EDIT: Here is a *counterexample* to the stated question.

I'm going to start with a topological group $G$ which is a product of Eilenberg-Mac Lane spaces. Specifically, I'm going to choose $G \simeq K(\mathbb{Z},2) \times K(\mathbb{Z},7)$. The Dold-Thom theorem allows me to actually construct this as an abelian topological group: I take a based CW-complex with $H_2 = \mathbb{Z}$, $H_7 = \mathbb{Z}$, and other (reduced) homology groups zero (e.g. $S^2 \vee S^7$). Then I take the free topological abelian group on it, and this has the homotopy groups I want.

The classifying space of $G$ using this multiplication is a $K(\mathbb{Z},3) \times K(\mathbb{Z},8)$.

$G$ has a unique H-space structure. Because Eilenberg-Mac Lane spaces represent cohomology, $[G \times G, G]$ is $H^2(G \times G) \times H^7(G \times G)$. A calculation with the Kunneth formula tells you that the restrictions to each factor makes the map
$$[G \times G, G] \to [G,G] \times [G,G]$$
into an isomorphism. Thus, up to homotopy there is a unique binary multiplication that's homotopy unital; the group multiplication on $G$ is a representative.

As a result, if I construct any other $A_\infty$-structure on $G$, the binary multiplication is homotopic to the multiplication of $G$. Since $A_\infty$-structures are insensitive to such a change by homotopy (yes, this is handwaving) I could equally well assume that the $A_\infty$-structure starts with the multiplication of $G$. Because $G$ is abelian, this satisfies the interchange law.

Since $A_\infty$-structures pass along homotopy equivalences, it suffices for me to find a space $Y$ and a homotopy equivalence $G \to \Omega Y$ where $Y$ is not $K(\mathbb{Z},3) \times K(\mathbb{Z},8)$.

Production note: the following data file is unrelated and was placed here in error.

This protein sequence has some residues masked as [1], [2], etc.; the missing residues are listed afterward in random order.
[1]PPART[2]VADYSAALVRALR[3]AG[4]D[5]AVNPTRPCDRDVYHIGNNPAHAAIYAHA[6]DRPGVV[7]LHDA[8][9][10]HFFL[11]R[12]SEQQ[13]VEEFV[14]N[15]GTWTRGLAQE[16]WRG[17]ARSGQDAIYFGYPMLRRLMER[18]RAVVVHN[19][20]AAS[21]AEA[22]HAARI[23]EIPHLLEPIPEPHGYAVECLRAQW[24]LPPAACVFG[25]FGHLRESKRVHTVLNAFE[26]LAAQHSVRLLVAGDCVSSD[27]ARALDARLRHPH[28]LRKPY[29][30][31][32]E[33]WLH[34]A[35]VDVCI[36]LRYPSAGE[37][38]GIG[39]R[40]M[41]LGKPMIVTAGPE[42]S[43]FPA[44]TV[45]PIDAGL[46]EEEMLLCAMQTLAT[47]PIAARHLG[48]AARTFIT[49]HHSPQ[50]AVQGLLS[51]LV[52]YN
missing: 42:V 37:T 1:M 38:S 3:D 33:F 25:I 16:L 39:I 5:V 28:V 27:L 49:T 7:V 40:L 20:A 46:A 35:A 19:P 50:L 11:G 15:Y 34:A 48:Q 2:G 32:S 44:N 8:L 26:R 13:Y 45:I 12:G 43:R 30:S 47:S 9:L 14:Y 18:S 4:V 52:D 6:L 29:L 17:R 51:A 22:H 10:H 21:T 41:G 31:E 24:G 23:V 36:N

There is a map $f: K(\mathbb{Z},3) \to K(\mathbb{Z},9)$ classifying the cohomology operation $x \mapsto x^3$ (which is nontrivial, and 2-torsion). I'm going to let $Y$ be the homotopy fiber of $f$. Then $\Omega Y$ is the homotopy fiber of a map $\Omega f: K(\mathbb{Z},2) \to K(\mathbb{Z},8)$ which is 2-torsion, and hence $\Omega f$ is trivial. Therefore $\Omega Y$ is homotopy equivalent to the homotopy fiber of the trivial map, and is a product homotopy equivalent to $G$.

The map $f$ is the first k-invariant in the Postnikov tower of $Y$, and is nontrivial, so $Y$ is not a product of Eilenberg-Mac Lane spaces.

An exercise for the reader who is not in bed right now, for whatever reason, is to trace through why several simpler choices of cohomology operation (e.g. $Sq^2: H^2 \to H^4$) don't make this argument work.

Below follows my original post. I assumed that the interchange law held for the entire $A_\infty$-structure, meaning that for any of the $n$-ary operations $m_n$ we would have
$$
m_n(x_1 \ast y_1, \ldots, x_n \ast y_n) = m_n(x_1, \ldots, x_n) \ast m_n(y_1, \ldots, y_n).
$$
However, the question only says that the H-space structure itself satisfies the interchange law, and not the higher coherences.

The Eckmann-Hilton condition implies that you can take classifying spaces twice, and the order of taking classifying spaces doesn't matter. You can write $BBG$ for this iterated classifying space. Both $B(G)$ and $B(G_*)$ are grouplike, and so the group completion theorem implies that the natural maps $B(G) \to \Omega BBG$ and $B(G_*) \to \Omega BBG$ are weak equivalences. Thus, under the standard types of point-set assumptions on $G$, both classifying spaces are weakly equivalent.

In addition, this implies that, because $G$ is grouplike, it is weakly equivalent to the 2-fold loop space $\Omega^2 BBG$ with either H-space structure, and hence both multiplications are homotopy commutative.

This is related to work of Brun, Fiedorowicz, and Vogt in "On the multiplicative structure of topological Hochschild homology." (preprint version here) They show that the "tensor product" of the associative operad with the little $n$-cubes operad is weakly equivalent to the little $(n+1)$-cubes operad. This means that having an associative multiplication and an $A_\infty$-multiplication is, up to homotopy equivalence, basically the same as having an $E_2$-multiplication.